Pauley Files

No. 915
United States Delegation Working Paper 1

Memorandum on Reparations

It was agreed by the Three Governments at the Crimea Conference2 that Germany, when defeated, would be forced to make reparation and restitution for the burdens and losses imposed, particularly to the Allied Nations which have suffered most and have contributed most to the organization of victory.

In as much as the damage caused by Germany, and the suffering imposed by the ruthless German methods far exceed anything Germany can ever repay, it was agreed from the first that the exactions from Germany should be such as to take from Germany not only all industries and tools relating directly to war, but also all capital goods and current production down to that which is essential for maintaining in Germany a standard of living no higher than that of the neighboring Allied countries. Under this hard but fair policy the German people would be made to pay in goods, work and reduction of living standards, all that they can, over a limited period, even though this be far less than they owe the world.

In the course of the actual military operations, which required prolonged and vicious mechanized fighting, airbombing and artillery shelling throughout all of Germany, much was destroyed and, with full occupation by large military forces, not a little property was needed and taken by the armed forces directly for sustenance and as war booty.

These developments have changed the practical situation in a number of ways. Destruction has lessened what is left to take in reparations; similarly what has been taken as booty, or to support the armies of occupation, cannot be taken again as reparations. Under the formula of “maximum possible removals from Germany”, whatever is destroyed, or used, or removed as booty, or in any other way, reduces pro tanto what is left to be taken as reparations.

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For this reason the definition of “war trophies” presented on July 21 by the U. S. S. R.3 as a statement of fact as well as a statement of future policy, calls for corresponding adjustments in the plans for reparations. If most removable capital goods and production are to be taken as “war trophies”, clearly little remains as reparations. However the end result from the standpoint of exaction will be the same.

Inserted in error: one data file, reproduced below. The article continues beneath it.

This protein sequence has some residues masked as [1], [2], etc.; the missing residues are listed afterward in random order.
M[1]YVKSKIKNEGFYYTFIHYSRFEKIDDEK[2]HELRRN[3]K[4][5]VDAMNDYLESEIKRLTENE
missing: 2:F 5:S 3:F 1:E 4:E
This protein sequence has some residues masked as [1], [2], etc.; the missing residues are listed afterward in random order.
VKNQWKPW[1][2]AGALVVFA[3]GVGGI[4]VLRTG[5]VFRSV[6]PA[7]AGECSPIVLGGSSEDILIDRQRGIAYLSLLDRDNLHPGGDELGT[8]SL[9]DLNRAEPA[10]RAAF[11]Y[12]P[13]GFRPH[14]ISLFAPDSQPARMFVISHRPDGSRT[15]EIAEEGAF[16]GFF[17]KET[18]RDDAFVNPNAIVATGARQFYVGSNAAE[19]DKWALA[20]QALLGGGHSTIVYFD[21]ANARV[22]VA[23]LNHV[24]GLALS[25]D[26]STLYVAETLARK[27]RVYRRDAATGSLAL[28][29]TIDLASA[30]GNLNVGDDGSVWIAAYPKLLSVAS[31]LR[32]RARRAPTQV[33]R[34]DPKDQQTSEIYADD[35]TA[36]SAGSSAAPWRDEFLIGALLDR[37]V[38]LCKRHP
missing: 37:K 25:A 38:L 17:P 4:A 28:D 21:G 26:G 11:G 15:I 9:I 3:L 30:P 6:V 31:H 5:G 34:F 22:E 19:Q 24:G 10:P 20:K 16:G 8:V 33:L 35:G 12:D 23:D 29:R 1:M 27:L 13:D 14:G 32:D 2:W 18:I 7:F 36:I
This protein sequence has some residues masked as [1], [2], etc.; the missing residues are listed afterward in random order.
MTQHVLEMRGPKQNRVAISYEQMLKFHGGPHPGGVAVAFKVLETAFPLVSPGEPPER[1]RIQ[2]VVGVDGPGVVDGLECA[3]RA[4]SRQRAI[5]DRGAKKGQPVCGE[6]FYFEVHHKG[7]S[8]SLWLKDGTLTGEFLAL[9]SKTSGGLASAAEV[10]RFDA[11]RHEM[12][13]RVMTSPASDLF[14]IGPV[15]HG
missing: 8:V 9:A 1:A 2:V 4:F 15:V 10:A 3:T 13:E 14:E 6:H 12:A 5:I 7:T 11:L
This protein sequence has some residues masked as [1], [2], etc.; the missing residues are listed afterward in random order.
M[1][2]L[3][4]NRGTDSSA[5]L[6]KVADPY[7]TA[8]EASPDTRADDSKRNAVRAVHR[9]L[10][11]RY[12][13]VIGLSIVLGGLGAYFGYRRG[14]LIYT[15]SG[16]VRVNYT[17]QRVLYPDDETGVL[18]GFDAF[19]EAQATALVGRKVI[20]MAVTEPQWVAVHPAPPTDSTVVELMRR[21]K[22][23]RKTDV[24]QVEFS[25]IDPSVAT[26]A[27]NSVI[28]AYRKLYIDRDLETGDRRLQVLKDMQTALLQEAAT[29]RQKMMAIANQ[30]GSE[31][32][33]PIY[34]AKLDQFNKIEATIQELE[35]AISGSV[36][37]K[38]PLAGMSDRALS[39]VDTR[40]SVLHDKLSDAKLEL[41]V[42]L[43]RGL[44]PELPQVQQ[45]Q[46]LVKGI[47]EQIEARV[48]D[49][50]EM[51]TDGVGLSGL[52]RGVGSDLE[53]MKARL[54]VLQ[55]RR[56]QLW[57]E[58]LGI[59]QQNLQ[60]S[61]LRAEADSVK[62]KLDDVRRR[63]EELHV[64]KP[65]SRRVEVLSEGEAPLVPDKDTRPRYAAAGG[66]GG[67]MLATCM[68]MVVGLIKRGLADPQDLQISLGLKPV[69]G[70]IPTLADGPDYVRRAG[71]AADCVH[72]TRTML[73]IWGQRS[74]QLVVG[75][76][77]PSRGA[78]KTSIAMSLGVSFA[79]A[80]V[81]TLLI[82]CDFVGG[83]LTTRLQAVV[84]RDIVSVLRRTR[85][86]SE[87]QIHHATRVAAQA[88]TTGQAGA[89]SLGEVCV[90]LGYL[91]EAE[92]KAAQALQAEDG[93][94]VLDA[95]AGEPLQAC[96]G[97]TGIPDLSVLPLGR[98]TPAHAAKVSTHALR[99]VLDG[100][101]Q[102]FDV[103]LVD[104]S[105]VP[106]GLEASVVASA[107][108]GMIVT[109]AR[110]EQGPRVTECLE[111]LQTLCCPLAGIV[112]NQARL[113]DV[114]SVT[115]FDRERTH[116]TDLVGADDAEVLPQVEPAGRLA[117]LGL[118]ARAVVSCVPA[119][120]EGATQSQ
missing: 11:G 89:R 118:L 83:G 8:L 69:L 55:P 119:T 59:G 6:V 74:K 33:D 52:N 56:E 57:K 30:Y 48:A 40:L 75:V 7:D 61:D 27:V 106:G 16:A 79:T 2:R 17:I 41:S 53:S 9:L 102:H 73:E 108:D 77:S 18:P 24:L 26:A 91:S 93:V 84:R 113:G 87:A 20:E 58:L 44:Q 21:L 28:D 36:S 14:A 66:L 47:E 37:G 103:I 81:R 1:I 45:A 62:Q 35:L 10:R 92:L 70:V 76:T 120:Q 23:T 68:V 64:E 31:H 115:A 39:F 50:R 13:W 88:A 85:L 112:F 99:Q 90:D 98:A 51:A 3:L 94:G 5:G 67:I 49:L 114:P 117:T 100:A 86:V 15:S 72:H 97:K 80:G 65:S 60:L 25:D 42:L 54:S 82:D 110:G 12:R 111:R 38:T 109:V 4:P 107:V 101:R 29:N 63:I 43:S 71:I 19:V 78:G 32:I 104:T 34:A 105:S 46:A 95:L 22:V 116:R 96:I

Under these circumstances it is clearly unnecessary to distinguish closely between what is taken as “war trophies” and what is taken as reparations. In the end they add up together to all that can be removed within the standards we have set.

Since the military commanders of the armies of occupation will in any case take charge of the extraction of war booty, the simple solution for the removal of reparations would seem to be to entrust this task also to the Zone Commanders, and to consolidate the two as “removals” rather than to attempt the meaningless task of segregation, separate administration and separate accounting.

The adoption of this simple and practical policy, apparently envisioned in the Soviet definition of “war trophies”, appears also to conform to the requirements of rough justice, because the assets and productive capacity of the Zones into which Germany has been divided for purposes of military occupation and civil government during the occupation coincide roughly with the agreed division of reparations as between the chief Powers. For example, the U. S. S. R., which it was agreed by the Allied Commission on Reparations4 should receive 56% of the total, less an amount to be given up pro rata to help meet the accepted claims of other nations, now occupies a Zone which will make possible the exaction of booty and other removals combined approximately equal to its expected receipts under the percentage formula.

The Government of the United States, though it would have preferred a more limited definition of “war booty”, a correspondingly broader content of “reparations”, and a more unified administration of removals of both from all of Germany, accepts the Soviet definition of “war trophies” for Germany, and the administration of removals for the present by Zones of occupation which is implicit in that definition.

In doing so it is understood that the claims of other nations will be dealt with as follows: Poland’s share will be paid through the transfer of assets included within territories to be annexed to Poland, together with any further payments which the U. S. S. R. may desire to allot from its removals from the Soviet Zone of occupation. Recognizing that this will use up any excess credits from that Zone, all [Page 858] other claimants will look for reparations to the other three zones, namely those of the U. S., the U. K. and France. The United States is prepared to do its share in meeting the reparations claims of other nations and it is believed that the U. K. and France may be similarly depended upon.

In accordance with these considerations, the Government of the United States presents with this statement a revision of the plans already submitted to the Three Governments by the Allied Commission on Reparations, in the belief that this new draft5 which rests upon the “principles”6 and the “formula”7 agreed by the Commission, and the prior decisions of the Crimea Conference, will meet the requirements of the situation in a practical way and commend itself to the Governments of the USSR and the U. K.

The plan as here presented disposes, for the time being at least, not only of the problem of “war trophies” and “reparations” but also of “interim reparations” and “restitution.”

  1. This paper bears the manuscript notation “Gulick”.
  2. See document No. 1416, section v.
  3. document No. 904.
  4. See attachment 3 to document No. 894.
  5. Presumably document No. 916.
  6. Attachment 1 to document No. 894.
  7. Attachment 3 to document No. 894.